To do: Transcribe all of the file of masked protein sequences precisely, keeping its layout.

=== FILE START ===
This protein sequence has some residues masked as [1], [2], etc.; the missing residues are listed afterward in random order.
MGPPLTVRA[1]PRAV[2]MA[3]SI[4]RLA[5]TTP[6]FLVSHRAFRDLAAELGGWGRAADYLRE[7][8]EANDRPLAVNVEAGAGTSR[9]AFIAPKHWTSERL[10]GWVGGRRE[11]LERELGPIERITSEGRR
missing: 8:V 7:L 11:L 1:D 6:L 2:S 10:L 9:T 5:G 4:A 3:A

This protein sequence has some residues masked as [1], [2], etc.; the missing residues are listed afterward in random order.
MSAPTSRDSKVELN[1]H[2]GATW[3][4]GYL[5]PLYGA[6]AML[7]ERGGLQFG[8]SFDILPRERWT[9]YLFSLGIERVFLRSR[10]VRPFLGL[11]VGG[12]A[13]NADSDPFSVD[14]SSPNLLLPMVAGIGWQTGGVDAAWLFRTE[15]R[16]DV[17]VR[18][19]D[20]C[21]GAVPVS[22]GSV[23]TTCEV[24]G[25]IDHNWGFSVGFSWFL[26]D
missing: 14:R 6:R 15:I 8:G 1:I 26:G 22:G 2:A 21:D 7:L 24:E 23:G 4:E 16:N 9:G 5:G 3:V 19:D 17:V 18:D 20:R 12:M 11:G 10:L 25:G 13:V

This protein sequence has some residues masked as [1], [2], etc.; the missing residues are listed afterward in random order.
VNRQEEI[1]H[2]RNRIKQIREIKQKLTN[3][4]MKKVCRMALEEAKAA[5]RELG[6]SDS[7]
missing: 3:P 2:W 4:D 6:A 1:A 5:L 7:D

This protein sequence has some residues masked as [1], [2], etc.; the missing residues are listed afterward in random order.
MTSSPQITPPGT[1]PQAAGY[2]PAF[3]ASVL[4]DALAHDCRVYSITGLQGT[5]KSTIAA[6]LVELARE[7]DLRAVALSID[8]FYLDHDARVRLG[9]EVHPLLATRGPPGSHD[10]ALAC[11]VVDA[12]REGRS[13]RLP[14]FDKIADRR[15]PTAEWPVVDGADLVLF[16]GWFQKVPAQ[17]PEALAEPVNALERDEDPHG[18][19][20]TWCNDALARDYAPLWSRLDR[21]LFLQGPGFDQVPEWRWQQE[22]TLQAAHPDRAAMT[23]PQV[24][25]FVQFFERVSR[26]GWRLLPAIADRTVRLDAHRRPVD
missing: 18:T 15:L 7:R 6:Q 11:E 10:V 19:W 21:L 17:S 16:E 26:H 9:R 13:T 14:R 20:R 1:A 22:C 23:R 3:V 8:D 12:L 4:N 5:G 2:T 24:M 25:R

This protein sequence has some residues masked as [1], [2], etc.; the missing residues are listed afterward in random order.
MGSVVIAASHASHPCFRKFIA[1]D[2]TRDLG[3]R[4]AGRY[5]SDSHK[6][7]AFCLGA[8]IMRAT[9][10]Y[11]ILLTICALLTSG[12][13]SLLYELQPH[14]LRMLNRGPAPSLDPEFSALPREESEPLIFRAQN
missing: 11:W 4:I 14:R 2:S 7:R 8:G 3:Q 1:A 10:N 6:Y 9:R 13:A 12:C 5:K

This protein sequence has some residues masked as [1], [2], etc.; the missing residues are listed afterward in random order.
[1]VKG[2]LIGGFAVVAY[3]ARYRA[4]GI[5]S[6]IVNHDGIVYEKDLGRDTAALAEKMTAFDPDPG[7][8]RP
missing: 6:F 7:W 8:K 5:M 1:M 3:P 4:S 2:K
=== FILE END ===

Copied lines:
This protein sequence has some residues masked as [1], [2], etc.; the missing residues are listed afterward in random order.
MGPPLTVRA[1]PRAV[2]MA[3]SI[4]RLA[5]TTP[6]FLVSHRAFRDLAAELGGWGRAADYLRE[7][8]EANDRPLAVNVEAGAGTSR[9]AFIAPKHWTSERL[10]GWVGGRRE[11]LERELGPIERITSEGRR
missing: 8:V 7:L 11:L 1:D 6:L 2:S 10:L 9:T 5:G 4:A 3:A

This protein sequence has some residues masked as [1], [2], etc.; the missing residues are listed afterward in random order.
MSAPTSRDSKVELN[1]H[2]GATW[3][4]GYL[5]PLYGA[6]AML[7]ERGGLQFG[8]SFDILPRERWT[9]YLFSLGIERVFLRSR[10]VRPFLGL[11]VGG[12]A[13]NADSDPFSVD[14]SSPNLLLPMVAGIGWQTGGVDAAWLFRTE[15]R[16]DV[17]VR[18][19]D[20]C[21]GAVPVS[22]GSV[23]TTCEV[24]G[25]IDHNWGFSVGFSWFL[26]D
missing: 14:R 6:R 15:I 8:G 1:I 26:G 22:G 2:A 21:D 7:L 24:E 23:G 4:E 16:N 9:G 5:G 3:V 19:D 17:V 18:D 20:R 12:M 11:G 10:L 25:G 13:V

This protein sequence has some residues masked as [1], [2], etc.; the missing residues are listed afterward in random order.
VNRQEEI[1]H[2]RNRIKQIREIKQKLTN[3][4]MKKVCRMALEEAKAA[5]RELG[6]SDS[7]
missing: 3:P 2:W 4:D 6:A 1:A 5:L 7:D

This protein sequence has some residues masked as [1], [2], etc.; the missing residues are listed afterward in random order.
MTSSPQITPPGT[1]PQAAGY[2]PAF[3]ASVL[4]DALAHDCRVYSITGLQGT[5]KSTIAA[6]LVELARE[7]DLRAVALSID[8]FYLDHDARVRLG[9]EVHPLLATRGPPGSHD[10]ALAC[11]VVDA[12]REGRS[13]RLP[14]FDKIADRR[15]PTAEWPVVDGADLVLF[16]GWFQKVPAQ[17]PEALAEPVNALERDEDPHG[18][19][20]TWCNDALARDYAPLWSRLDR[21]LFLQGPGFDQVPEWRWQQE[22]TLQAAHPDRAAMT[23]PQV[24][25]FVQFFERVSR[26]GWRLLPAIADRTVRLDAHRRPVD
missing: 18:T 15:L 7:R 6:Q 11:E 10:V 19:W 21:L 17:S 16:E 26:H 9:R 13:T 14:R 20:R 1:A 22:C 23:R 3:V 8:D 12:L 4:N 5:G 2:T 24:M 25:R

This protein sequence has some residues masked as [1], [2], etc.; the missing residues are listed afterward in random order.
MGSVVIAASHASHPCFRKFIA[1]D[2]TRDLG[3]R[4]AGRY[5]SDSHK[6][7]AFCLGA[8]IMRAT[9][10]Y[11]ILLTICALLTSG[12][13]SLLYELQPH[14]LRMLNRGPAPSLDPEFSALPREESEPLIFRAQN
missing: 11:W 4:I 14:R 2:S 7:R 8:G 3:Q 1:A 10:N 6:Y 9:R 13:A 12:C 5:K

This protein sequence has some residues masked as [1], [2], etc.; the missing residues are listed afterward in random order.
[1]VKG[2]LIGGFAVVAY[3]ARYRA[4]GI[5]S[6]IVNHDGIVYEKDLGRDTAALAEKMTAFDPDPG[7][8]RP
missing: 6:F 7:W 8:K 5:M 1:M 3:P 4:S 2:K